Egypt’s new draft electoral consistencies law is now ready for cabinet approval, Al-Ahram reported on Monday. Transitional Justice Minister Ibrahim al-Heneidy and a committee overlooking the drafting of the law had been working on the long-awaited draft that paves the way for holding parliamentary elections. The cabinet is expected to review the law on Wednesday, with polls slated for the first quarter of 2015. Akhbar Masr published the approved text of the draft law in Arabic, delineating the 231 districts and parliamentary seats available per district, on its website. [Ahram Online, DNE, SIS, EGYNews (Arabic), 12/9/2014]

“Fabricated” recording of military top brass referred to prosecution
Egypt’s General Prosecutor referred Tuesday investigations concerning “fabricated” secret recordings of top military brass discussing how to manipulate the legal status of former Islamist president Mohamed Morsi’s detention to military prosecution. Initial investigations showed that the Brotherhood have been using media supported by foreign agendas to “fabricate” phone calls using advanced technology, the prosecution said in a statement. The general prosecution highlighted that Muslim Brotherhood members have been trying everything possible to influence judges in charge of cases for its top leadership.  Prosecutor General Hisham Barakat announced on Tuesday that the Supreme State Security Prosecution’s investigation revealed that the case falls under the military judiciary’s jurisdiction. [Ahram Online, Aswat Masriya, EGYNews (Arabic), 12/9/2014]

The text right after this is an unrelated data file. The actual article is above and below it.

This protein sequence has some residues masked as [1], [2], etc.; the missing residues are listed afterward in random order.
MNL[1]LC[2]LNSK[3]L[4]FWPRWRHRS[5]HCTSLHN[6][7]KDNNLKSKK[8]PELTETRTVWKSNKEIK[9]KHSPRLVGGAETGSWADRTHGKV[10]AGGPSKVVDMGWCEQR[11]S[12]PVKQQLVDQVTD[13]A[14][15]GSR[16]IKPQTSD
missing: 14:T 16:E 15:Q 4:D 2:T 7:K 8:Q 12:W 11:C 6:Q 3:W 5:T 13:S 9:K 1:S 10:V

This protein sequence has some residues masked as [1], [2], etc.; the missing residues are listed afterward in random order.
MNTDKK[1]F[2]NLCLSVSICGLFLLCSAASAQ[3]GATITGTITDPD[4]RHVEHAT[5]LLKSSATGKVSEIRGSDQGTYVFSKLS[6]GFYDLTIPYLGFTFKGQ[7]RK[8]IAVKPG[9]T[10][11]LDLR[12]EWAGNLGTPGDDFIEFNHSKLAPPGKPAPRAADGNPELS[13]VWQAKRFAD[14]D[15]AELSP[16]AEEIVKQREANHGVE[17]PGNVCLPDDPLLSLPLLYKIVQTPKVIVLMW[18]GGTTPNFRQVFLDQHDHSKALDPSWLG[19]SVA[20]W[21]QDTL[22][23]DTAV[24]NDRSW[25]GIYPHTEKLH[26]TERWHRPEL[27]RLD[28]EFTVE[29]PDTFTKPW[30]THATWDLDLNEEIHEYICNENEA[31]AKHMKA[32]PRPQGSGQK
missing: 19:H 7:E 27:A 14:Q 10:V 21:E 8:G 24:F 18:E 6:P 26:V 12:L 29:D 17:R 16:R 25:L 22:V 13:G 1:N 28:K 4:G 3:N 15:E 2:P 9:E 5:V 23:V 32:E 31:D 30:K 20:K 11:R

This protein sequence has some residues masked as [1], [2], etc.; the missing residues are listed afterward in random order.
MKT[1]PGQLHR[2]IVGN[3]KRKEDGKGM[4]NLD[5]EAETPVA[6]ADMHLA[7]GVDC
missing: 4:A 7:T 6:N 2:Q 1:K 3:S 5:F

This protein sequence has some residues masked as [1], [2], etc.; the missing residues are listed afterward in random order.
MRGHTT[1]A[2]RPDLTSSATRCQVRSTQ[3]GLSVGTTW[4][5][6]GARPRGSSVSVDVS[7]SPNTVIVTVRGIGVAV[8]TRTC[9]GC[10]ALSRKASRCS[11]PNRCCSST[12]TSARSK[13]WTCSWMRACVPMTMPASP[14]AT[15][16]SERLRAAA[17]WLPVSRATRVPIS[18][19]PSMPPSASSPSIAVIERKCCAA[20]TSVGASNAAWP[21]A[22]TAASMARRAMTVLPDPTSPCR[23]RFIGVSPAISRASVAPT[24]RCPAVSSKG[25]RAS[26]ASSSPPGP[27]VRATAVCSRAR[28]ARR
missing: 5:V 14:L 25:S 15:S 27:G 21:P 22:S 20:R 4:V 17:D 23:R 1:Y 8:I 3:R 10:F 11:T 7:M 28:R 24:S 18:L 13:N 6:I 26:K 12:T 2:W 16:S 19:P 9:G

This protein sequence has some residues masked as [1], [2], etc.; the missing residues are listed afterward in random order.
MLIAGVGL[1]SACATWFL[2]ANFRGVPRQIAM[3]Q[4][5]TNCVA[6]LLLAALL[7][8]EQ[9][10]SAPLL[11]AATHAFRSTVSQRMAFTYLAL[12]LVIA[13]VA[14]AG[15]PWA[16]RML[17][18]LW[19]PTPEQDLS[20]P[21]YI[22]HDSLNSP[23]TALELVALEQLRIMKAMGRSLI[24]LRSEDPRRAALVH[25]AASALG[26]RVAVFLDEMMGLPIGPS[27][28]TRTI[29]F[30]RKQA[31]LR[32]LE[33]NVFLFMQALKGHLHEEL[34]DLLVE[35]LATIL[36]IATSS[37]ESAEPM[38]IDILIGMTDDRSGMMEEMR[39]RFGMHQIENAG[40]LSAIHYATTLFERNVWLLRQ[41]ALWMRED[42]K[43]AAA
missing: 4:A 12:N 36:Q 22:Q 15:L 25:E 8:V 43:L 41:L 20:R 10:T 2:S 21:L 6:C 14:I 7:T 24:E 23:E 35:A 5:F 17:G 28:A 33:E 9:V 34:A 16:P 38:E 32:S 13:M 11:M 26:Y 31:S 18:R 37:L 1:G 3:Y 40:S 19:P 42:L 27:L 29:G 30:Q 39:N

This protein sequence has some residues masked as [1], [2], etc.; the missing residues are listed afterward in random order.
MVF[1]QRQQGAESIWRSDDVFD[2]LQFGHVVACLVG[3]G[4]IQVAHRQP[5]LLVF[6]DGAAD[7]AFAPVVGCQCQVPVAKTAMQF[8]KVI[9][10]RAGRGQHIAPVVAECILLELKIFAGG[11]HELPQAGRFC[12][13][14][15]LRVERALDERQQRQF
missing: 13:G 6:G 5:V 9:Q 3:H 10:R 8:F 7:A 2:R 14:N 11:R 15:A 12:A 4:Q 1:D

Rights group moves its programs outside Egypt, calls to revise protest law
The Cairo Institute for Human Rights Studies (CIHRS) has decided to move its regional and international programs outside Egypt in light of the ongoing threats to human rights organizations and the declaration of war on civil society. In particular, this move comes after the expiration of the deadline set by the Ministry of Social Solidarity for “unregistered entities” to register under a draconian associations law and the mounting security pressure aimed at shutting out every independent, critical voice from the public sphere. In a special session at the European Parliament in Brussels on Monday, CIHRS director Bahey Eldin Hassan called on Egyptian authorities to revise the protest law to make it more consistent with the constitution and international standards. Justice Minister Mahfouz Saber, however, said Egypt has no intention to amend the controversial law. Changing the law will not occur until the parliament is elected,” he said. [CIHRS, DNE, Egypt Independent, Aswat Masriya (Arabic), 12/9/2014]